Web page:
length gondolas were probably very welcome by shippers. The extra
room would allow for a little shifting, and a space buffer from any
other equipment or cars.









--- In STMFC@..., "Gatwood, Elden" <Elden.Gatwood@h...>
wrote:
Ed;
There was a gent with Levinson Steel that told me that they always
received their pipe stock in (PB&NE or somesuch; was that a Beth
Steel
road?) 65' gons. I wonder why? Was it cheaper to have big lengths
supplied, than shorter ones?

Elden

-----Original Message-----
From: STMFC@... [mailto:STMFC@...] On
Behalf Of
ed_mines
Sent: Thursday, July 21, 2005 11:04 AM
To: STMFC@...
Subject: [STMFC] 65 ft. gons

A man who worked for the Erie in the early 1950s told me he
remembered
one customer who always received bales of metal in 65 ft. gons.

Ed





Yahoo! Groups Links





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pieter_roos <pieter.roos@...>
 

In addition, pipe is normally connected end to end over some
distance. Presumably the longer the pieces and fewer the joints, the
better, both from a cost (of the fittings and labor) and maintenance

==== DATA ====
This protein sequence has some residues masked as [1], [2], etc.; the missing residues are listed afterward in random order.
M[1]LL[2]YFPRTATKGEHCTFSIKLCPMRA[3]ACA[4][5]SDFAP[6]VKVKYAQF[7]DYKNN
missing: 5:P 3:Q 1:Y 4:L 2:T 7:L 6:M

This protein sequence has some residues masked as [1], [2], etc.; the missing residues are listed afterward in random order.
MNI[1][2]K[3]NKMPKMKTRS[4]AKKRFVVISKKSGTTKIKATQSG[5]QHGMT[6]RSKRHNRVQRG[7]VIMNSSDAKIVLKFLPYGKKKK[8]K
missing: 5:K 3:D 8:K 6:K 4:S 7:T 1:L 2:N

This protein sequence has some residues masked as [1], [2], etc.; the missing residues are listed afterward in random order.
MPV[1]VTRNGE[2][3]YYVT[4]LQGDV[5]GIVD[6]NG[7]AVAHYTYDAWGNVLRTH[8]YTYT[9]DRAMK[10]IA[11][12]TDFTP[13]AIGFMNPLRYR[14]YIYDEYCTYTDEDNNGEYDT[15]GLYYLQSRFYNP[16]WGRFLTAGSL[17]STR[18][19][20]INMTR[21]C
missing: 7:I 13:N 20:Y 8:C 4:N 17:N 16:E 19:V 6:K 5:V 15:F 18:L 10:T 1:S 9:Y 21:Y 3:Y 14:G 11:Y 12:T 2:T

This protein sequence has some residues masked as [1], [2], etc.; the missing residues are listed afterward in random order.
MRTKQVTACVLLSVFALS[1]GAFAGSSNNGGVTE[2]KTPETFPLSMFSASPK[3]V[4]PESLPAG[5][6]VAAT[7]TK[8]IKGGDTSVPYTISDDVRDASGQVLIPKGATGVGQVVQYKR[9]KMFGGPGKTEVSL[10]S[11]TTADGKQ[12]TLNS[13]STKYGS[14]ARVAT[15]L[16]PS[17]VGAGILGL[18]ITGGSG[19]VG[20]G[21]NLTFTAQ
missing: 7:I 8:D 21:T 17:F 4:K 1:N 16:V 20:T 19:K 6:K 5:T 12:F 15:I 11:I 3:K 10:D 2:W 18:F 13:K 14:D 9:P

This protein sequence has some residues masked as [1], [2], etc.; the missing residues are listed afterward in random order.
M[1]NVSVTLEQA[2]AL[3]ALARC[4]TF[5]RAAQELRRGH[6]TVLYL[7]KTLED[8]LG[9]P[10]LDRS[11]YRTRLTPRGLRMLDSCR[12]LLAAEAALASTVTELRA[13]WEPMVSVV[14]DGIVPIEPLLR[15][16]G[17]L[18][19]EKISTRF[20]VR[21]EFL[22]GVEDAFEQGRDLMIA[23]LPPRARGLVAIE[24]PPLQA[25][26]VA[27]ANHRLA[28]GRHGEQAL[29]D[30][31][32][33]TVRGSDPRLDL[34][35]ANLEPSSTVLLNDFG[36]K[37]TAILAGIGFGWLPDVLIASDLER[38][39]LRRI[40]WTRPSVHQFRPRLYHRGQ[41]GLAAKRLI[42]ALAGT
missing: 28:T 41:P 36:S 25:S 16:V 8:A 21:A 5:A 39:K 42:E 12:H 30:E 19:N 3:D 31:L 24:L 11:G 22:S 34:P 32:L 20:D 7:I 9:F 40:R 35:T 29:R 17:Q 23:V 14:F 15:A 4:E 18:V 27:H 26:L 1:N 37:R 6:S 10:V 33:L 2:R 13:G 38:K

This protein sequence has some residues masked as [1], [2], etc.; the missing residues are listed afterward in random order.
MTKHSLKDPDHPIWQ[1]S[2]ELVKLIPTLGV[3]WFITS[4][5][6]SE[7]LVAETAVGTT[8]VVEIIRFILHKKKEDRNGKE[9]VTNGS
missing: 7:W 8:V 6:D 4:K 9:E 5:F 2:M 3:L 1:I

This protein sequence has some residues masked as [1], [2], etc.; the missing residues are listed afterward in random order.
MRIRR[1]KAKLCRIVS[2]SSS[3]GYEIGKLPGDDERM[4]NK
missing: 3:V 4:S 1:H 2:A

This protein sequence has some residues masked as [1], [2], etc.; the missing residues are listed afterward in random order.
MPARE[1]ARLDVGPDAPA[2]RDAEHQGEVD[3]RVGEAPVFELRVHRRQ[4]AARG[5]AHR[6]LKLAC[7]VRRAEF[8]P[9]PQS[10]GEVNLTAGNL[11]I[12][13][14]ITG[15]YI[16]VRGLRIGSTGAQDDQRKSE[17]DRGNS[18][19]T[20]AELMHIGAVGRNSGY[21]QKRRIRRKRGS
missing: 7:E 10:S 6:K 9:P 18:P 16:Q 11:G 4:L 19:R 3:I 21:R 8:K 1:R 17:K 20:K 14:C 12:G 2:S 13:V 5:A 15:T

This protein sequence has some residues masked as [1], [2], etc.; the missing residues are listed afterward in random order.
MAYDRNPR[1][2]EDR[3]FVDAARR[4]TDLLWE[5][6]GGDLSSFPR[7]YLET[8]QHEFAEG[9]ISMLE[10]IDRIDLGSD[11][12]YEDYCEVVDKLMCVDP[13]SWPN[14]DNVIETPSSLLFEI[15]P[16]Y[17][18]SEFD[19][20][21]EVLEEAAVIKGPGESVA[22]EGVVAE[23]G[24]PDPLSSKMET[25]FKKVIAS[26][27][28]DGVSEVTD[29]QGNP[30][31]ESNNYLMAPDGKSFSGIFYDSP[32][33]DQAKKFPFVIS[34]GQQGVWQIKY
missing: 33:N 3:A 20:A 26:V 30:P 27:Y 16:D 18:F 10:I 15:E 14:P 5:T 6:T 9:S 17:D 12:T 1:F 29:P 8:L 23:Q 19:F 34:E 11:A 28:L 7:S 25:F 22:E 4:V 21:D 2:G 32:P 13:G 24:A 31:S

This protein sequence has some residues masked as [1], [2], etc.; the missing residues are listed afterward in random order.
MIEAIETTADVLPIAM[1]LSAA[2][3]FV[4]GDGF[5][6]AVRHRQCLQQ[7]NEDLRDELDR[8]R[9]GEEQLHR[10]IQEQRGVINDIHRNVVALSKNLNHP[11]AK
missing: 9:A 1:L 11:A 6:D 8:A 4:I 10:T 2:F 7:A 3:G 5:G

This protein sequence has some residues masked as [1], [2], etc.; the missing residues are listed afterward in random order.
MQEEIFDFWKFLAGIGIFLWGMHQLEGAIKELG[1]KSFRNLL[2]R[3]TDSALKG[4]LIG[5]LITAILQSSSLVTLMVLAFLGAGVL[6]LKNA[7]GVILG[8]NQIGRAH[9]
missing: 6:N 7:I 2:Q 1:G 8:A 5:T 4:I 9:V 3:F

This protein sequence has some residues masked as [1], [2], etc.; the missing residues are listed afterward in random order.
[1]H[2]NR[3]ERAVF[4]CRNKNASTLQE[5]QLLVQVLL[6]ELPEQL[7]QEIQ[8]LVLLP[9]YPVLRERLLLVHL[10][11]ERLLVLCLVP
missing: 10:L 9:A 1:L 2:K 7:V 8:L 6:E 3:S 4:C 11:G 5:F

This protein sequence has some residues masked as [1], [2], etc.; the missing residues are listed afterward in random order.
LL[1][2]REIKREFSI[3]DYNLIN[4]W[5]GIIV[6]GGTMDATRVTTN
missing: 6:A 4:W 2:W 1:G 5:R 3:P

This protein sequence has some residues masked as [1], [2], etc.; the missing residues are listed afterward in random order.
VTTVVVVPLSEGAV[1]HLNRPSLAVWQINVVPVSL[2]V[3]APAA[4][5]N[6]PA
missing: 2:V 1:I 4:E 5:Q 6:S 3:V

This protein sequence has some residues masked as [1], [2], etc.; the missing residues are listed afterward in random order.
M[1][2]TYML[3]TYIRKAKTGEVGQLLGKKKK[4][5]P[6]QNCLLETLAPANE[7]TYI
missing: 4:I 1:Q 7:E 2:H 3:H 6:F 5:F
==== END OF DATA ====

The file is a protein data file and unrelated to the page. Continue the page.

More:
(places to leak or come apart) view.

Pieter Roos

--- In STMFC@..., "jim_mischke" <jmischke@w...> wrote:


No matter what the length, any damage to the pipe ends ruins them.

Before the advent of bulkhead flat cars and bulkhead gondolas,
extra
length gondolas were probably very welcome by shippers. The extra
room would allow for a little shifting, and a space buffer from
any
other equipment or cars.

--- In STMFC@..., "Gatwood, Elden"
<Elden.Gatwood@h...>
wrote:
Ed;
There was a gent with Levinson Steel that told me that they
always
received their pipe stock in (PB&NE or somesuch; was that a Beth
Steel
road?) 65' gons. I wonder why? Was it cheaper to have big
lengths
supplied, than shorter ones?

Elden

Richard Hendrickson
 

On Jul 21, 2005, at 4:15 PM, Gatwood, Elden wrote:

Richard;
Thank you for the feedback. That must've been the group that this guy
remembered.

Do you have any idea what type/manufacture gons these were? (I am really
hoping you will say they looked EXACTLY like the new Athearn release,
but with fixed ends...)

Sorry, Elden, I've never seen a photo of one, so I have no idea how closely they followed the AAR recommended practice design (if at all).
Richard Hendrickson